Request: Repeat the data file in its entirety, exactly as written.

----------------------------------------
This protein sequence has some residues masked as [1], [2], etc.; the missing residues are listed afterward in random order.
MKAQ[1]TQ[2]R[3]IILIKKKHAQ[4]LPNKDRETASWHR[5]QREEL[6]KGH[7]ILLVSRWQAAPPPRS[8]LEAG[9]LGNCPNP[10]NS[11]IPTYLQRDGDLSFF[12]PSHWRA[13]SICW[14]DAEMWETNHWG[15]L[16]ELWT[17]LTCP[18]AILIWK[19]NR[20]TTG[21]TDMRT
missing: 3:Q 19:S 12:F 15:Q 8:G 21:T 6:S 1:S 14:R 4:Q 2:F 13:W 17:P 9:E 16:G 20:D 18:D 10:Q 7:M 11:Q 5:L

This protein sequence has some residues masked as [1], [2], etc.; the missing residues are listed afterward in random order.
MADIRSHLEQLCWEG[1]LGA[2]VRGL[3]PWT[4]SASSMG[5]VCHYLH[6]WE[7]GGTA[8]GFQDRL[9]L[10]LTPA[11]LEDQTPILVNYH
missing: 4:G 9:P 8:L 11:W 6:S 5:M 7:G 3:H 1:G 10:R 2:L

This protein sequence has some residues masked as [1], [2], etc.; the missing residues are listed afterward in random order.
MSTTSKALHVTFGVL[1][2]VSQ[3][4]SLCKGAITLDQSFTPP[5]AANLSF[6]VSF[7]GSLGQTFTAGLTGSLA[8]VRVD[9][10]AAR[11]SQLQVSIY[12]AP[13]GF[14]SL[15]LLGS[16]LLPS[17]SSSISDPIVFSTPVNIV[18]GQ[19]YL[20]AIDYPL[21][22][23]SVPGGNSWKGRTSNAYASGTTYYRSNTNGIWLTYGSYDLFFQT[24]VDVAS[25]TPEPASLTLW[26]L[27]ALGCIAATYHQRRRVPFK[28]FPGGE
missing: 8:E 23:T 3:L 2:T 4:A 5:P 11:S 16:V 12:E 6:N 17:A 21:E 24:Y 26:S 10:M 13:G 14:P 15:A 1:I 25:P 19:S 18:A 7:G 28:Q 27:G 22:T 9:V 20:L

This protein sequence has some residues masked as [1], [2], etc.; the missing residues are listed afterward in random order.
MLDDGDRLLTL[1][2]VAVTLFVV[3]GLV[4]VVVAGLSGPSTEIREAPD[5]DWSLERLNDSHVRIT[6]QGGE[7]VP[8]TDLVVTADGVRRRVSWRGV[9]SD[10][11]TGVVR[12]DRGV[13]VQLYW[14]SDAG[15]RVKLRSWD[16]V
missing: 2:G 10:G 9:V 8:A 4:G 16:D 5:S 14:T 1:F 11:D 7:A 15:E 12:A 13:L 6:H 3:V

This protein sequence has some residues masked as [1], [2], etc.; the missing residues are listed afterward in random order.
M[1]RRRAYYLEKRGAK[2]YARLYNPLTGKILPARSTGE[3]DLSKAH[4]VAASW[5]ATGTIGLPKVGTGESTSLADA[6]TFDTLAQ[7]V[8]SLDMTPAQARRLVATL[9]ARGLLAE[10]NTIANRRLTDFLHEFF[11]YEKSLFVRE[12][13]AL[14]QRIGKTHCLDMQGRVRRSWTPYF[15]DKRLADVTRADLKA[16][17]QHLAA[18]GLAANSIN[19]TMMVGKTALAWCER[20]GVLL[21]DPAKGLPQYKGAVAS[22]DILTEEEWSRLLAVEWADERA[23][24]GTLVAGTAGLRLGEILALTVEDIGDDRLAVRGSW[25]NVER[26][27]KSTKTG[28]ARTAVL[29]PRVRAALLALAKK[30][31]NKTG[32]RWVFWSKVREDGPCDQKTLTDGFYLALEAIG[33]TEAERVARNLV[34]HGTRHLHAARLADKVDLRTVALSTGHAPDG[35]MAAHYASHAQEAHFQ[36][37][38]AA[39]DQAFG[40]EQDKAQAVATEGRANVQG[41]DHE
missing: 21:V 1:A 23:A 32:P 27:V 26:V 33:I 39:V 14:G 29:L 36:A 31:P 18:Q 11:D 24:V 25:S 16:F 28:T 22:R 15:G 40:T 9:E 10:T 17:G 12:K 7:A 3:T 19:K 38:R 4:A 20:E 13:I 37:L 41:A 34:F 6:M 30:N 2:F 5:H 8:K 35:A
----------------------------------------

This protein sequence has some residues masked as [1], [2], etc.; the missing residues are listed afterward in random order.
MKAQ[1]TQ[2]R[3]IILIKKKHAQ[4]LPNKDRETASWHR[5]QREEL[6]KGH[7]ILLVSRWQAAPPPRS[8]LEAG[9]LGNCPNP[10]NS[11]IPTYLQRDGDLSFF[12]PSHWRA[13]SICW[14]DAEMWETNHWG[15]L[16]ELWT[17]LTCP[18]AILIWK[19]NR[20]TTG[21]TDMRT
missing: 3:Q 19:S 12:F 15:Q 8:G 21:T 6:S 1:S 14:R 4:Q 2:F 13:W 17:P 9:E 16:G 20:D 18:D 10:Q 7:M 11:Q 5:L

This protein sequence has some residues masked as [1], [2], etc.; the missing residues are listed afterward in random order.
MADIRSHLEQLCWEG[1]LGA[2]VRGL[3]PWT[4]SASSMG[5]VCHYLH[6]WE[7]GGTA[8]GFQDRL[9]L[10]LTPA[11]LEDQTPILVNYH
missing: 4:G 9:P 8:L 11:W 6:S 5:M 7:G 3:H 1:G 10:R 2:L

This protein sequence has some residues masked as [1], [2], etc.; the missing residues are listed afterward in random order.
MSTTSKALHVTFGVL[1][2]VSQ[3][4]SLCKGAITLDQSFTPP[5]AANLSF[6]VSF[7]GSLGQTFTAGLTGSLA[8]VRVD[9][10]AAR[11]SQLQVSIY[12]AP[13]GF[14]SL[15]LLGS[16]LLPS[17]SSSISDPIVFSTPVNIV[18]GQ[19]YL[20]AIDYPL[21][22][23]SVPGGNSWKGRTSNAYASGTTYYRSNTNGIWLTYGSYDLFFQT[24]VDVAS[25]TPEPASLTLW[26]L[27]ALGCIAATYHQRRRVPFK[28]FPGGE
missing: 8:E 23:T 3:L 2:T 4:A 5:P 11:S 16:V 12:E 6:N 17:A 21:E 24:Y 26:S 10:M 13:G 14:P 15:A 1:I 25:P 19:S 18:A 7:G 28:Q 27:G 22:T 9:V 20:L

This protein sequence has some residues masked as [1], [2], etc.; the missing residues are listed afterward in random order.
MLDDGDRLLTL[1][2]VAVTLFVV[3]GLV[4]VVVAGLSGPSTEIREAPD[5]DWSLERLNDSHVRIT[6]QGGE[7]VP[8]TDLVVTADGVRRRVSWRGV[9]SD[10][11]TGVVR[12]DRGV[13]VQLYW[14]SDAG[15]RVKLRSWD[16]V
missing: 2:G 10:G 9:V 8:A 4:G 16:D 5:S 14:T 1:F 11:D 7:A 15:E 12:A 13:L 6:H 3:V

This protein sequence has some residues masked as [1], [2], etc.; the missing residues are listed afterward in random order.
M[1]RRRAYYLEKRGAK[2]YARLYNPLTGKILPARSTGE[3]DLSKAH[4]VAASW[5]ATGTIGLPKVGTGESTSLADA[6]TFDTLAQ[7]V[8]SLDMTPAQARRLVATL[9]ARGLLAE[10]NTIANRRLTDFLHEFF[11]YEKSLFVRE[12][13]AL[14]QRIGKTHCLDMQGRVRRSWTPYF[15]DKRLADVTRADLKA[16][17]QHLAA[18]GLAANSIN[19]TMMVGKTALAWCER[20]GVLL[21]DPAKGLPQYKGAVAS[22]DILTEEEWSRLLAVEWADERA[23][24]GTLVAGTAGLRLGEILALTVEDIGDDRLAVRGSW[25]NVER[26][27]KSTKTG[28]ARTAVL[29]PRVRAALLALAKK[30][31]NKTG[32]RWVFWSKVREDGPCDQKTLTDGFYLALEAIG[33]TEAERVARNLV[34]HGTRHLHAARLADKVDLRTVALSTGHAPDG[35]MAAHYASHAQEAHFQ[36][37][38]AA[39]DQAFG[40]EQDKAQAVATEGRANVQG[41]DHE
missing: 21:V 1:A 23:A 32:P 27:V 26:V 33:I 39:V 14:G 29:L 36:A 31:P 18:Q 11:D 24:V 25:S 16:F 28:T 22:R 15:G 40:T 9:E 10:T 17:G 12:K 7:A 3:T 19:K 38:R 4:A 20:E 13:I 37:L 41:A 34:F 6:M 30:N 2:F 5:H 8:K 35:A